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Jefferson v. Bureau of Prisons


September 24, 2008


The opinion of the court was delivered by: Gladys Kessler United States District Judge


In this Freedom of Information Act ("FOIA") case, 5 U.S.C. § 552, the Defendants have filed a renewed motion for summary judgment and the Plaintiff has filed an opposition and cross-motion for summary judgment. Because the Defendants have each demonstrated that they conducted reasonable searches in light of the information requested, the Defendants' renewed motion for summary judgment will be granted and the Plaintiff's cross-motion will be denied. Plaintiff has also moved for reimbursement of his litigation costs, which Defendants have opposed. Because the Plaintiff is not eligible for reimbursement, his motion will be denied.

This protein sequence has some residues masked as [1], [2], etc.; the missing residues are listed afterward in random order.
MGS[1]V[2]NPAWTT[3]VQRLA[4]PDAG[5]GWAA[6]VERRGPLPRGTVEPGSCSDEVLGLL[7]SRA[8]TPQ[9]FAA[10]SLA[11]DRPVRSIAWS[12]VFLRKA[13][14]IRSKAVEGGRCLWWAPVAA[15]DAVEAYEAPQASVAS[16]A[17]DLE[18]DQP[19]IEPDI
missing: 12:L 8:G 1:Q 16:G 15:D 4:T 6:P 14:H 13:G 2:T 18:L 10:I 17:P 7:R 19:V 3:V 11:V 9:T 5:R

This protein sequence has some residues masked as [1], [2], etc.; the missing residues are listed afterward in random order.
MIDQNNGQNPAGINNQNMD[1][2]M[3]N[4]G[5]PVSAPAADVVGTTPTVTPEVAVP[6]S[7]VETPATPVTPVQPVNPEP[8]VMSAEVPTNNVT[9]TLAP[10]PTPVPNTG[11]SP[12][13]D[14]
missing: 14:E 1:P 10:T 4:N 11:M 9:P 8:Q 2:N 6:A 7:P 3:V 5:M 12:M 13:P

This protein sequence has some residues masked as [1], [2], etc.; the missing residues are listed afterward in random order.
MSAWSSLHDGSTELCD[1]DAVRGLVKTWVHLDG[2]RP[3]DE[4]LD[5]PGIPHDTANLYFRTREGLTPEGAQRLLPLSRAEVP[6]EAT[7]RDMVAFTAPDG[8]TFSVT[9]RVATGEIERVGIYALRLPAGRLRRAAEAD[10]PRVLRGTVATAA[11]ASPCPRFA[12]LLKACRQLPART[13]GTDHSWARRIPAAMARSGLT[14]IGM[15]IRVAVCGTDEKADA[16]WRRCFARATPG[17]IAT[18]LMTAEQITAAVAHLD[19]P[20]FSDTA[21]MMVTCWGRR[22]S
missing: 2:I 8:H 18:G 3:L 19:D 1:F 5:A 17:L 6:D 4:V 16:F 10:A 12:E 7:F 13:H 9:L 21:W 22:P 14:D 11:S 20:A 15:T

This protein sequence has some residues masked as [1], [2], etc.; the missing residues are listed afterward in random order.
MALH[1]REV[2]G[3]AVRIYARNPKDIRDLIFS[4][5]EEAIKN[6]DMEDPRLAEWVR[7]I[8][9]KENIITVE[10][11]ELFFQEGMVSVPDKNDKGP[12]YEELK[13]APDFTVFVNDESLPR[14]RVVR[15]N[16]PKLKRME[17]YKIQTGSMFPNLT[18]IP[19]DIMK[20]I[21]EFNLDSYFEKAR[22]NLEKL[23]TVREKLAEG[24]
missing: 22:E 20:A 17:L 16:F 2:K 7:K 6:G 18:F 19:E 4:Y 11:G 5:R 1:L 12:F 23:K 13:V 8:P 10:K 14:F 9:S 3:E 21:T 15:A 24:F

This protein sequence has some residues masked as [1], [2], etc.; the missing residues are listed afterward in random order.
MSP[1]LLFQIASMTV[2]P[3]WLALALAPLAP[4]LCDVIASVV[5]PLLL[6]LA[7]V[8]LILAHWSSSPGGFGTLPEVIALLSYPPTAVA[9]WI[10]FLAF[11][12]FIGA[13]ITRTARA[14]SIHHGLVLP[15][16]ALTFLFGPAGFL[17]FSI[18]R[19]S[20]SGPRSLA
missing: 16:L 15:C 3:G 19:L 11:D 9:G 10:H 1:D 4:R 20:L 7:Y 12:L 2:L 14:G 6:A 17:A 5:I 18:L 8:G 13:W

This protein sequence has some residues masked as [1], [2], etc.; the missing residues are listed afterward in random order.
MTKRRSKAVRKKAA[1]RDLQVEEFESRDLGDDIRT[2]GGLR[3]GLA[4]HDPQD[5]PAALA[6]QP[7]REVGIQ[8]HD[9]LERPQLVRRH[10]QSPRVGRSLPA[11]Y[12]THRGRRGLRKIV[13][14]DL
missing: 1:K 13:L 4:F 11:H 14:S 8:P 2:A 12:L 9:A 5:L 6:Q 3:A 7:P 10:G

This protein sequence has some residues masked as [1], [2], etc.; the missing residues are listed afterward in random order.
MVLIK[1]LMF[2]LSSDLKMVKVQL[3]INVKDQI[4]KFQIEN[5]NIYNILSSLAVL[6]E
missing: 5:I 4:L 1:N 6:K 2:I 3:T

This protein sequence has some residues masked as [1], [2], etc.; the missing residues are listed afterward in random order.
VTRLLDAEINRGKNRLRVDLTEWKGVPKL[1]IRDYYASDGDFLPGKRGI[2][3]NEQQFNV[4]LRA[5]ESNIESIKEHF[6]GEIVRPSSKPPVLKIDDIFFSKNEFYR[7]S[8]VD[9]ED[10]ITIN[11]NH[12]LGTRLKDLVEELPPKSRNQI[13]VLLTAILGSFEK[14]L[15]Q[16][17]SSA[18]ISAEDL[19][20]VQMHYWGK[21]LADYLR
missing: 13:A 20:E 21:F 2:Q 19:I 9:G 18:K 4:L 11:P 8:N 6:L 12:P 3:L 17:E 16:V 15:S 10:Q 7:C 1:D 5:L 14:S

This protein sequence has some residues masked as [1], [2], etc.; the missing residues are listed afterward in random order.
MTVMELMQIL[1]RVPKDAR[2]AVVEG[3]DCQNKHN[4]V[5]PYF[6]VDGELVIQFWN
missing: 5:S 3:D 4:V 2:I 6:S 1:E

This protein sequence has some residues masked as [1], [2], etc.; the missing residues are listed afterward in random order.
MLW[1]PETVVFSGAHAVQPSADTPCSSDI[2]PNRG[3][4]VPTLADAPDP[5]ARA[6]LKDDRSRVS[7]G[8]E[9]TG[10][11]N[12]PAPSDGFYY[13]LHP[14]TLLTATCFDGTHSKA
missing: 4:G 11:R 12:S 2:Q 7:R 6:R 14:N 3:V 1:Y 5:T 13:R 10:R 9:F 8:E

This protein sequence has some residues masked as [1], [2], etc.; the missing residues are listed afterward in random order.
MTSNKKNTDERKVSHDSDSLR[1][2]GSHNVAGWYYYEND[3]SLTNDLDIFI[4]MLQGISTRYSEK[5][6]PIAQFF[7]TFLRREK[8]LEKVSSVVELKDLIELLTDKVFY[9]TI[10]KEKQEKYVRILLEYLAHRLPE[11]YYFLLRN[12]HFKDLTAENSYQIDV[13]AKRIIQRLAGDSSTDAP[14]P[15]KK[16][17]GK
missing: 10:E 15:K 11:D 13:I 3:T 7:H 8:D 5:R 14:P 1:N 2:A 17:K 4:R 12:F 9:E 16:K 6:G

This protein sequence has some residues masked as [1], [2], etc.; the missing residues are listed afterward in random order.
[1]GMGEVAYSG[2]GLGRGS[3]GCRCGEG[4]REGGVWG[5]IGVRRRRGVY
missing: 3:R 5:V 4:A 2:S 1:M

Between December 2002 and June 2003, Plaintiff Willie Jefferson filed multiple and various FOIA requests with the Department of Justice's Office of Inspector General ("OIG"), the Bureau of Prisons ("BOP"), and the Federal Bureau of Investigation ("FBI"). Not satisfied with the responses, he filed this action. In the course of this litigation, documents were produced and the Defendants each filed a declaration in support of their combined motion for summary judgment. In a memorandum opinion issued November 7, 2006 [Dkt. #38], 2006 WL 3208666, the Court denied summary judgment to all three Defendants, finding that each declaration was insufficient to provide the required evidentiary basis for concluding that the search it had conducted was reasonable and adequate.*fn1

The Defendants have now filed a renewed motion for summary judgment, supported by three additional declarations, one from each Defendant. The Plaintiff has opposed the motion for summary judgment, raising seven specific issues that he contends demonstrate that the searches were not adequate. With their reply, Defendants filed two more agency declarations responding to the specific issues Plaintiff had raised with respect to the BOP and OIG.